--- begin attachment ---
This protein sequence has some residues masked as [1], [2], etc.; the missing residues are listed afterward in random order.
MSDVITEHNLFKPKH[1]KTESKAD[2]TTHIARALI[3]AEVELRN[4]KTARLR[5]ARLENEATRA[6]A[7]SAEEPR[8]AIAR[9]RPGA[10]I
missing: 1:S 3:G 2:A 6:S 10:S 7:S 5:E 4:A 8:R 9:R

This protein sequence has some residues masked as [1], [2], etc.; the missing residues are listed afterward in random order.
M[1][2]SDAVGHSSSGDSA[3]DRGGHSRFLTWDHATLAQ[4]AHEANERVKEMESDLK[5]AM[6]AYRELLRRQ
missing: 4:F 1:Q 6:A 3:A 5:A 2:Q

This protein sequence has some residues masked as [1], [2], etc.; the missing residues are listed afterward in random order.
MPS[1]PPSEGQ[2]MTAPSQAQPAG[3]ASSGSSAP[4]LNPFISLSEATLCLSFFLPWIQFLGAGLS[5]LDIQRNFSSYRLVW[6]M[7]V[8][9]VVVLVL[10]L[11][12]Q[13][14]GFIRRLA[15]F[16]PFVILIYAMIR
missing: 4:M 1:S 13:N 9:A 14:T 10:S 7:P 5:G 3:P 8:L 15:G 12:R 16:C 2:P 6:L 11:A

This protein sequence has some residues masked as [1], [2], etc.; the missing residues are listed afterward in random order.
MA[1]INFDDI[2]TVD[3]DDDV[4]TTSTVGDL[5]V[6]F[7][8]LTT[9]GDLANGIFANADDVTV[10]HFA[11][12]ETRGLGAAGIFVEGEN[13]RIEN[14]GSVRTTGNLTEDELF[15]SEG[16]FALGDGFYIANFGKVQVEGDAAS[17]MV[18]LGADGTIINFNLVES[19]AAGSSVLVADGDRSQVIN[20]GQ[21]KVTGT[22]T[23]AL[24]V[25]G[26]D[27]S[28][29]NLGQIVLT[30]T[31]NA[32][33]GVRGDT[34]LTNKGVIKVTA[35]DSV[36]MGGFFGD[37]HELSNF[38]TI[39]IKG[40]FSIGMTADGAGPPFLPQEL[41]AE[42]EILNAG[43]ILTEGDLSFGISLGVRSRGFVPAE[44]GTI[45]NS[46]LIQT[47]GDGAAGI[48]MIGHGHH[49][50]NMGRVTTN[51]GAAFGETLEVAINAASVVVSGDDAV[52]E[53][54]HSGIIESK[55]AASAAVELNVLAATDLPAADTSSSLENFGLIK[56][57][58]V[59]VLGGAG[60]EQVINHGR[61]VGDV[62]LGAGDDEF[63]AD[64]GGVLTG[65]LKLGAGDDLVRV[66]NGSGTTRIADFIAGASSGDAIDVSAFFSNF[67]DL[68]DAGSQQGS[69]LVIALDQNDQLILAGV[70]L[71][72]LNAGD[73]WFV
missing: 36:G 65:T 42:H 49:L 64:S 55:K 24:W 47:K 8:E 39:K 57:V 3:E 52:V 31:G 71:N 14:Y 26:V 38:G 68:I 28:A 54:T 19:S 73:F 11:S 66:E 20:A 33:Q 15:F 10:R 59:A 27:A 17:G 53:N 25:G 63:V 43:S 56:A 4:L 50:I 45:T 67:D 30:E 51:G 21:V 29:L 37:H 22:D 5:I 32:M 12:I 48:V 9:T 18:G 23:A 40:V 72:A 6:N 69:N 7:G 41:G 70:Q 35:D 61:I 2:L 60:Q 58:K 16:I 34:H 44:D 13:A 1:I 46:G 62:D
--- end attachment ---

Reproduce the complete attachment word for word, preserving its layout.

This protein sequence has some residues masked as [1], [2], etc.; the missing residues are listed afterward in random order.
MSDVITEHNLFKPKH[1]KTESKAD[2]TTHIARALI[3]AEVELRN[4]KTARLR[5]ARLENEATRA[6]A[7]SAEEPR[8]AIAR[9]RPGA[10]I
missing: 1:S 3:G 2:A 6:S 10:S 7:S 5:E 4:A 8:R 9:R

This protein sequence has some residues masked as [1], [2], etc.; the missing residues are listed afterward in random order.
M[1][2]SDAVGHSSSGDSA[3]DRGGHSRFLTWDHATLAQ[4]AHEANERVKEMESDLK[5]AM[6]AYRELLRRQ
missing: 4:F 1:Q 6:A 3:A 5:A 2:Q

This protein sequence has some residues masked as [1], [2], etc.; the missing residues are listed afterward in random order.
MPS[1]PPSEGQ[2]MTAPSQAQPAG[3]ASSGSSAP[4]LNPFISLSEATLCLSFFLPWIQFLGAGLS[5]LDIQRNFSSYRLVW[6]M[7]V[8][9]VVVLVL[10]L[11][12]Q[13][14]GFIRRLA[15]F[16]PFVILIYAMIR
missing: 4:M 1:S 13:N 9:A 14:T 10:S 7:P 5:G 3:P 8:L 15:G 12:R 16:C 2:P 6:L 11:A

This protein sequence has some residues masked as [1], [2], etc.; the missing residues are listed afterward in random order.
MA[1]INFDDI[2]TVD[3]DDDV[4]TTSTVGDL[5]V[6]F[7][8]LTT[9]GDLANGIFANADDVTV[10]HFA[11][12]ETRGLGAAGIFVEGEN[13]RIEN[14]GSVRTTGNLTEDELF[15]SEG[16]FALGDGFYIANFGKVQVEGDAAS[17]MV[18]LGADGTIINFNLVES[19]AAGSSVLVADGDRSQVIN[20]GQ[21]KVTGT[22]T[23]AL[24]V[25]G[26]D[27]S[28][29]NLGQIVLT[30]T[31]NA[32][33]GVRGDT[34]LTNKGVIKVTA[35]DSV[36]MGGFFGD[37]HELSNF[38]TI[39]IKG[40]FSIGMTADGAGPPFLPQEL[41]AE[42]EILNAG[43]ILTEGDLSFGISLGVRSRGFVPAE[44]GTI[45]NS[46]LIQT[47]GDGAAGI[48]MIGHGHH[49][50]NMGRVTTN[51]GAAFGETLEVAINAASVVVSGDDAV[52]E[53][54]HSGIIESK[55]AASAAVELNVLAATDLPAADTSSSLENFGLIK[56][57][58]V[59]VLGGAG[60]EQVINHGR[61]VGDV[62]LGAGDDEF[63]AD[64]GGVLTG[65]LKLGAGDDLVRV[66]NGSGTTRIADFIAGASSGDAIDVSAFFSNF[67]DL[68]DAGSQQGS[69]LVIALDQNDQLILAGV[70]L[71][72]LNAGD[73]WFV
missing: 36:G 65:T 42:H 49:L 64:S 55:K 24:W 47:K 8:E 39:K 57:V 3:E 52:V 31:G 71:N 14:Y 26:V 38:G 68:I 28:A 54:T 19:S 73:F 11:S 66:E 20:A 33:Q 15:F 10:R 59:A 27:A 17:G 53:N 25:G 63:V 43:S 56:A 4:L 50:I 45:T 67:D 30:E 51:G 21:V 29:L 37:H 22:D 5:I 32:M 12:I 48:V 9:T 18:G 23:A 40:V 72:A 6:N 69:N 7:G 41:G 70:Q 35:D 61:I 2:L 60:Q 58:K 16:I 34:H 44:D 13:A 1:I 46:G 62:D